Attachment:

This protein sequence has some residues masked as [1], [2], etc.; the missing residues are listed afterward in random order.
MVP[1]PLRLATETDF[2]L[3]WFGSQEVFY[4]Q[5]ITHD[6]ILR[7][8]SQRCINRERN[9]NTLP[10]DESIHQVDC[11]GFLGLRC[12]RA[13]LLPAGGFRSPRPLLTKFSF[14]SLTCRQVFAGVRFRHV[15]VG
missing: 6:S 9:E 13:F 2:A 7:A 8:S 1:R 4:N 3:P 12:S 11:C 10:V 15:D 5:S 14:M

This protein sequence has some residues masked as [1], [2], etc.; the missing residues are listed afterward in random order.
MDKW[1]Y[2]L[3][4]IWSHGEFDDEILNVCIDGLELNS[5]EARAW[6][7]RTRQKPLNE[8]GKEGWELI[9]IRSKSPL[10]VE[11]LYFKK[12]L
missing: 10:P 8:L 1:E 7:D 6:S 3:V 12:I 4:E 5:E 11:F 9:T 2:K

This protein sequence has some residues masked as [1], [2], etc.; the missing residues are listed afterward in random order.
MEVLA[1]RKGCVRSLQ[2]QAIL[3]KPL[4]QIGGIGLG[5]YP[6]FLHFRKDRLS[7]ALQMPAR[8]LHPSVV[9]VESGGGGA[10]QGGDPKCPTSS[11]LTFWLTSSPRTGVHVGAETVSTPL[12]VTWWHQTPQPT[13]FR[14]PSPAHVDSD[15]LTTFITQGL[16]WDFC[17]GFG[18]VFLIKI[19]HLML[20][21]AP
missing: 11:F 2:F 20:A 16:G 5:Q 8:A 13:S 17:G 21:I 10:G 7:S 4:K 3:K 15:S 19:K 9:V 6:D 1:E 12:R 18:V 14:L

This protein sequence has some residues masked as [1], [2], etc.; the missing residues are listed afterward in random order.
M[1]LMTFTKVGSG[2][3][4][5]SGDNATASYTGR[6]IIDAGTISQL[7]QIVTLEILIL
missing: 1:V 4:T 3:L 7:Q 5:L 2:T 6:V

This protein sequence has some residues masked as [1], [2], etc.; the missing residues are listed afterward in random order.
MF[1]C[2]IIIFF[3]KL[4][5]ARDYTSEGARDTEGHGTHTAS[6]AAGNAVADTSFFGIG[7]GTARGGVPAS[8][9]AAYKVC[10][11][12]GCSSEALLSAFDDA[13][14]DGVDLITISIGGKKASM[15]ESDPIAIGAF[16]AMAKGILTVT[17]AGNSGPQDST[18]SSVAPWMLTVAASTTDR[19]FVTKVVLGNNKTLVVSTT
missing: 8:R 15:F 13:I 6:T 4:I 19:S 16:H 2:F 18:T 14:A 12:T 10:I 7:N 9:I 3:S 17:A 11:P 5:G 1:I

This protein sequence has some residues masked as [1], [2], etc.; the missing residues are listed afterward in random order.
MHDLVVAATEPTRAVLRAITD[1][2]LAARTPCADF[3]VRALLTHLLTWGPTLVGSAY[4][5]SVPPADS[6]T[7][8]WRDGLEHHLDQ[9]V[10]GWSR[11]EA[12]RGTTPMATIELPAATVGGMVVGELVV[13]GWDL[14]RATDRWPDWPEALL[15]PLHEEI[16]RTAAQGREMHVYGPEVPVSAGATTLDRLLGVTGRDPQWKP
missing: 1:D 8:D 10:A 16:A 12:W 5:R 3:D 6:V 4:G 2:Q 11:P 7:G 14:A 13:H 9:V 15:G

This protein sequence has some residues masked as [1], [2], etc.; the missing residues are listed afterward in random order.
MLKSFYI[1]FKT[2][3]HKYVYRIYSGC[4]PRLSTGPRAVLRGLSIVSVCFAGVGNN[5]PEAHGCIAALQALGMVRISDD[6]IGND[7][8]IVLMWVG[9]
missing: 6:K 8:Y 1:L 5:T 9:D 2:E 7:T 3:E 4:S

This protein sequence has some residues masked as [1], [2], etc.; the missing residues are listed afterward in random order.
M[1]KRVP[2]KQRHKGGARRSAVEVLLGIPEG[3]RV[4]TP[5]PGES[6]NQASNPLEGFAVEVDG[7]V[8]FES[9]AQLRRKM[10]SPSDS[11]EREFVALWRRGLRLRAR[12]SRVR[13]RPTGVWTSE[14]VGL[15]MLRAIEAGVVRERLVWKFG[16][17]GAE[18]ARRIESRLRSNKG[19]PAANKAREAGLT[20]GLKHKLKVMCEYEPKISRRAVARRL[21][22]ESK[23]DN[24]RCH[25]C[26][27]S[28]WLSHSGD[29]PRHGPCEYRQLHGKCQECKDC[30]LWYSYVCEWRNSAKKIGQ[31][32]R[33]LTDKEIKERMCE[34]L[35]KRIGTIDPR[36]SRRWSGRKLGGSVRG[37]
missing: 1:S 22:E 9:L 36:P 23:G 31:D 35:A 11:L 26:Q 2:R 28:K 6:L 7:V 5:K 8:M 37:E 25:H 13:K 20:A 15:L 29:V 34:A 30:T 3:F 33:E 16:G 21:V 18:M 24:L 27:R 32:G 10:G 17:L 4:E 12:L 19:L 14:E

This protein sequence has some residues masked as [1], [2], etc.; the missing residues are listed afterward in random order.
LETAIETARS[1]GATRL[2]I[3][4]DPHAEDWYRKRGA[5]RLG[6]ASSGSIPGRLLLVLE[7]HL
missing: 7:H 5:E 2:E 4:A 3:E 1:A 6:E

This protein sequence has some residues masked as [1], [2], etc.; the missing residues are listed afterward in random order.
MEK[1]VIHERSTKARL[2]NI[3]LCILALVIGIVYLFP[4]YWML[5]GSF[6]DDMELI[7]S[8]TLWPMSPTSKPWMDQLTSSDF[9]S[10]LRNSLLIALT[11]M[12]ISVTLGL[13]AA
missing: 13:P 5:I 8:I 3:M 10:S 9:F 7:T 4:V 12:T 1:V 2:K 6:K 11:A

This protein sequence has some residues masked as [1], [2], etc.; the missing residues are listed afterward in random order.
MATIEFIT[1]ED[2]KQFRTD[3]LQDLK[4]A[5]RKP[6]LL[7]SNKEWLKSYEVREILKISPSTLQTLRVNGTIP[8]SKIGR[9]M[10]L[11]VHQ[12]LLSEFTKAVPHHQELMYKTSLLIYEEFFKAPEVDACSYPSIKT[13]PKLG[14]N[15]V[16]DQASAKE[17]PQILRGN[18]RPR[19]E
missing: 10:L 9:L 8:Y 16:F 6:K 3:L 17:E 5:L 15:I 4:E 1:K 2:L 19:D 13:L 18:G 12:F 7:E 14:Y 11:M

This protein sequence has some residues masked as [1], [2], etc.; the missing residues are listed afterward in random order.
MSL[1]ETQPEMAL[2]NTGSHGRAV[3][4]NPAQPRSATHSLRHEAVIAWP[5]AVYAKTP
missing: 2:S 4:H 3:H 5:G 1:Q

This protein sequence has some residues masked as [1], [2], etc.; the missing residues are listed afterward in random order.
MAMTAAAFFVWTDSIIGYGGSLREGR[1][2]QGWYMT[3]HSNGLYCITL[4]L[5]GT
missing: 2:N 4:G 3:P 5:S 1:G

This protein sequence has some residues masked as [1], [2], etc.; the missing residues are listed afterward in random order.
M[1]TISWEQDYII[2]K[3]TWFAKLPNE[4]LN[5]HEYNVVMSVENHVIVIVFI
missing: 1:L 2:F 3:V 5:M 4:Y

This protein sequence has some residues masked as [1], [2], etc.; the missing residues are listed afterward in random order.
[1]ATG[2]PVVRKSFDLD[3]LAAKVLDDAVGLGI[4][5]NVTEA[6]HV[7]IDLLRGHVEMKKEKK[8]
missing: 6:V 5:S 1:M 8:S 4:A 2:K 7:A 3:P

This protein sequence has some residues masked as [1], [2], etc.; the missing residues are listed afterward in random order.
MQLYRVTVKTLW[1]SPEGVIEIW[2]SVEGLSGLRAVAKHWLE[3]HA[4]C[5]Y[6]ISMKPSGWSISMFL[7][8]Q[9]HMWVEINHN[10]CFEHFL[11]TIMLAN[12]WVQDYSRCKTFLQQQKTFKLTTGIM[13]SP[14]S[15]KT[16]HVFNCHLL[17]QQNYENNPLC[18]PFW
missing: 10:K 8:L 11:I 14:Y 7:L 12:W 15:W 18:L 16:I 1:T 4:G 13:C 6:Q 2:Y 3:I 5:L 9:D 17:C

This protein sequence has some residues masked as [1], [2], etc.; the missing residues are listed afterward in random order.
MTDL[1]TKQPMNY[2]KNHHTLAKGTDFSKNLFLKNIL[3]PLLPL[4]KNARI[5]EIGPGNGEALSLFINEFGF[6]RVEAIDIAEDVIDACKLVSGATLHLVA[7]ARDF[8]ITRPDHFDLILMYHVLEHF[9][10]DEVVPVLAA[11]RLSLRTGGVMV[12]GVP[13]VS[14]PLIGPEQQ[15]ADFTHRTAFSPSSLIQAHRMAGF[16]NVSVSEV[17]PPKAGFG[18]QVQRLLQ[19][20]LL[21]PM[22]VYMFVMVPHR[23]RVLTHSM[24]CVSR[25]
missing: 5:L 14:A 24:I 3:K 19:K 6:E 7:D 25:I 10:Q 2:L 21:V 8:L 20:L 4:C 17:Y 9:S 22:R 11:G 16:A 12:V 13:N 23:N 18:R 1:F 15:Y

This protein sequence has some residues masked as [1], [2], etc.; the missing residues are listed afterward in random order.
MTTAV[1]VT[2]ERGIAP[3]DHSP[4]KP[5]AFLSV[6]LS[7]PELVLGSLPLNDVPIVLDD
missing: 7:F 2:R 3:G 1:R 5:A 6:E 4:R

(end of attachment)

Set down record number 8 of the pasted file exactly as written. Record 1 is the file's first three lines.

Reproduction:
This protein sequence has some residues masked as [1], [2], etc.; the missing residues are listed afterward in random order.
M[1]KRVP[2]KQRHKGGARRSAVEVLLGIPEG[3]RV[4]TP[5]PGES[6]NQASNPLEGFAVEVDG[7]V[8]FES[9]AQLRRKM[10]SPSDS[11]EREFVALWRRGLRLRAR[12]SRVR[13]RPTGVWTSE[14]VGL[15]MLRAIEAGVVRERLVWKFG[16][17]GAE[18]ARRIESRLRSNKG[19]PAANKAREAGLT[20]GLKHKLKVMCEYEPKISRRAVARRL[21][22]ESK[23]DN[24]RCH[25]C[26][27]S[28]WLSHSGD[29]PRHGPCEYRQLHGKCQECKDC[30]LWYSYVCEWRNSAKKIGQ[31][32]R[33]LTDKEIKERMCE[34]L[35]KRIGTIDPR[36]SRRWSGRKLGGSVRG[37]
missing: 1:S 22:E 9:L 36:P 23:G 31:D 35:A 11:L 26:Q 2:R 28:K 6:L 7:V 5:K 8:M 37:E 25:H 13:K 20:A 15:L 29:V 34:A 30:T 3:F 33:E 16:G 21:V 18:M 24:L 27:R 32:G 10:G 17:L 4:E 12:L 19:L 14:E